Six cult shops for vintage design

Where to seek out rare, classic and idiosyncratic objets from East Sussex to Santa Fe

Alex MacArthur in her eponymous store in Rye, East Sussex
Alex MacArthur in her eponymous store in Rye, East Sussex | Image: Sophia Spring

Alex MacArthur

“I love big pieces, both in terms of scale and impact, and there are no limits here,” says antiques dealer Alex MacArthur of her eponymous shop set in a 14th-century former Augustinian friary in the town of Rye, on the East Sussex coast. Here she can indulge her passion for grand architectural pieces from the 17th century through to the 1980s. Examples range from a French c1890 iron spiral staircase (£6,950) to a 1970s Italian brass and glass dining table (£4,950). Devoted clients – a mix of hoteliers, interior designers and private customers – come seeking decorative statement pieces, such as an imposing 3.5m-long bronze bull she shipped over from Turin and was snapped up for a client’s sculpture garden. Lighting is a trademark, particularly 1960s Parisian Holophane streetlights (£1,500 each) for domestic use, often by adding brass detailing. alexmacarthur.co.uk. ELISA ANNISS

Alfonso Icaza Aresti, founder of Madrid midcentury specialists Bakelita
Alfonso Icaza Aresti, founder of Madrid midcentury specialists Bakelita | Image: Gianfranco Tripodo
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Bakelita

“The appeal of antique furniture from the Victorian and Georgian eras has been waning for decades and, in its place, people want the sort of lighter 20th-century pieces that are typical of the genre we focus on,” says Alfonso Icaza Aresti, who worked at Sotheby’s auction house before setting up shop in his native Madrid 12 years ago. His is an ultra-glamorous take on the midcentury trend, focusing on pieces from France, Italy and the US. “I’ve had some quite rare and valuable pieces through my hands, such as a remarkable blue glass and talossel framed mirror by Line Vautrin, and a red lacquer dining table by the celebrated British interior designer David Hicks.” Current stock includes a pair of 1960s golden-hued egg-shaped Murano glass lamps and a pair of 1950s bamboo and marble coffee tables attributed to Gabriella Crespi (both POA). bakelita.com. SIMON DE BURTON

Shiprock’s Jed Foutz, a fifth-generation dealer in rare Native American textiles and artefacts
Shiprock’s Jed Foutz, a fifth-generation dealer in rare Native American textiles and artefacts | Image: Steven St John
Ulla Jahn, founder and owner of Hamburg design mecca Func
Ulla Jahn, founder and owner of Hamburg design mecca Func | Image: Christian Kerber

Shiprock

“Some dealers are collectors, but I like finding homes for things,” says Jed Foutz, a fifth-generation dealer in rare Native American textiles and artefacts, who operates from a six-room space overlooking the central plaza in Santa FeNew Mexico. “It’s soulful,” adds Foutz of his collection that at any one time could include a classic and highly collectable 19th-century Navajo blanket ($55,000), a midcentury black-on-black ceramic vessel ($3,500) from San Ildefonso Pueblo, or a c1950 three-strand necklace of turquoise and coral nuggets ($9,500). The ultra-Instagrammable Rug Room alone is worth the trip, full as it is with historic hand-spun textiles in saturated hues of vermilion and indigo. shiprocksantafe.com. CHRISTINA OHLY EVANS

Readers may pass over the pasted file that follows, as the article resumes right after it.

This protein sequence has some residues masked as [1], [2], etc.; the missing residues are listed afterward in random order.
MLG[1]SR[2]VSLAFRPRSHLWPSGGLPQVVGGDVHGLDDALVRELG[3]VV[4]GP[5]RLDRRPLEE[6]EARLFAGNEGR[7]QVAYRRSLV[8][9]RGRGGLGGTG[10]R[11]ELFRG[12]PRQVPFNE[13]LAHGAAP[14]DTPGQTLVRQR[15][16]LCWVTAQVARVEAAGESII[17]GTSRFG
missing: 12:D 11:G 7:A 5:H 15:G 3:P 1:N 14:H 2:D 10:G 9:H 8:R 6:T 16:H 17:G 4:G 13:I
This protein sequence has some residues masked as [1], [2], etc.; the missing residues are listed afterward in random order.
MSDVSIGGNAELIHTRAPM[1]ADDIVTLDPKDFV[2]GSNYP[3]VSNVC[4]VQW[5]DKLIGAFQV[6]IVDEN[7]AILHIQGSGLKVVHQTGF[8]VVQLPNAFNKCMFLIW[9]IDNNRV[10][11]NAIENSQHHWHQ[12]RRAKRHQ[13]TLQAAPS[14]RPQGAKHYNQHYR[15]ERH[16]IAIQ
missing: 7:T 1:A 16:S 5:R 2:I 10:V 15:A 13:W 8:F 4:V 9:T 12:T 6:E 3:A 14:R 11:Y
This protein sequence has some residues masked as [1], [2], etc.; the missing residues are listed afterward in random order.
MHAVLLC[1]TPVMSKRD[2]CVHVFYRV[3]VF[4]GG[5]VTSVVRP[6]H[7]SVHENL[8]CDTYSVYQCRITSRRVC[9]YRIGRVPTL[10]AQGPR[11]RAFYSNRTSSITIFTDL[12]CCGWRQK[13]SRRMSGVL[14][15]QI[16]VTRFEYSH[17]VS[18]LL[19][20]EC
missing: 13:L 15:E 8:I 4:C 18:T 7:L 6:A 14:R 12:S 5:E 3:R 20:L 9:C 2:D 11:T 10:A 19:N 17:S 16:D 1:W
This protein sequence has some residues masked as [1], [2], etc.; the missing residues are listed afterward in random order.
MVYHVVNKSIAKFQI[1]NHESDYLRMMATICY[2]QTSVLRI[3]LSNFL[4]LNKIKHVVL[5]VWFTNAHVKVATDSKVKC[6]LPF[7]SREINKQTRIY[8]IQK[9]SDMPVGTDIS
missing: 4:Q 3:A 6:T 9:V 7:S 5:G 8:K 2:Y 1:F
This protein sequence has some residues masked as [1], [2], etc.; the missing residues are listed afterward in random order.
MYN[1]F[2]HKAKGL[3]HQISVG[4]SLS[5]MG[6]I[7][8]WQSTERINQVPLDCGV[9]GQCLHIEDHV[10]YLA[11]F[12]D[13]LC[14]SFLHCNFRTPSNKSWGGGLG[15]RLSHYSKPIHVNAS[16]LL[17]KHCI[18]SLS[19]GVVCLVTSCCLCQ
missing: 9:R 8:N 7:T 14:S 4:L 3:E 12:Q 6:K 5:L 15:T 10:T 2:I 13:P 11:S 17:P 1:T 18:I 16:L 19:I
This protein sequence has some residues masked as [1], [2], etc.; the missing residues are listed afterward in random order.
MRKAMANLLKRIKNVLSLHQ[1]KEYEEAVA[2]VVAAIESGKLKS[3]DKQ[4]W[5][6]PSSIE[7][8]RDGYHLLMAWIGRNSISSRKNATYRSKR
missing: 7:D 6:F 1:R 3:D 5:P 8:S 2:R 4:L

New York decorative objects/jewellery shop De Vera
New York decorative objects/jewellery shop De Vera
Isaac Pineus, left, and Andrew Duncanson of Modernity, in Stockholm
Isaac Pineus, left, and Andrew Duncanson of Modernity, in Stockholm | Image: Felix Odell

Func

“I’m a treasure hunter,” confesses Ulla Jahn, founder and owner of Func, a Hamburg design mecca specialising in industrial furniture and midcentury classics. Jahn’s passion for design is palpable and, as well as sourcing popular classics such as a Mies van der Rohe Barcelona daybed for Knoll, she has a knack for uncovering rare special editions. Among them are an iconic Arne Jacobsen Egg chair from the first small production series of 1958 and a 1962 tandem shell seating system by Ray and Charles Eames for Herman Miller (both POA). One of her favourite designs is the Poul Henningsen Artichoke light, an example of which she recently sold. “It’s the perfect combination of beauty and functionality.” funcfurniture.de. RUTH CAVEN

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De Vera

“This store is about things people were crazy enough to create,” says Federico de Vera. “I like the handiwork and attention to detail.” De Vera opened the eponymous decorative objects-cum-jewellery shop in SoHo in 2003 and has just moved to a new Chelsea location. The cult mix, however, remains the same, running from 19th-century statuary to Venetian glass and 200-year-old wooden figures originally found in churches in de Vera’s native Philippines. “There are some pieces here I was obsessed with for a long time before I could buy them. My customers are the same way. This is a shop of want.” deveraobjects.com. RIMA SUQI

Modernity

Stockholm’s gallery-centric Ostermalm area abounds with antiques dealers and design purveyors, but real aficionados of vintage Nordic design all know one name by heart: Modernity. The exquisitely curated shop was opened in 1998 by Andrew Duncanson, a Scot with a design retail background (who was later joined by Isaac Pineus), and is anything but a typically spare Scandi-chic setting. “I wanted to get away from the 50-shades-of-white Swedish norm,” says Duncanson, whose bounty of furniturelightingjewellery and decorative objects ranges from the swirling, layered beech Evolution ceiling lamp by Igor Munoz (£1,568) to a pair of sheepskin-covered 1940s Fritz Hansen easy chairs (POA). modernity.se. CHRISTINA OHLY EVANS

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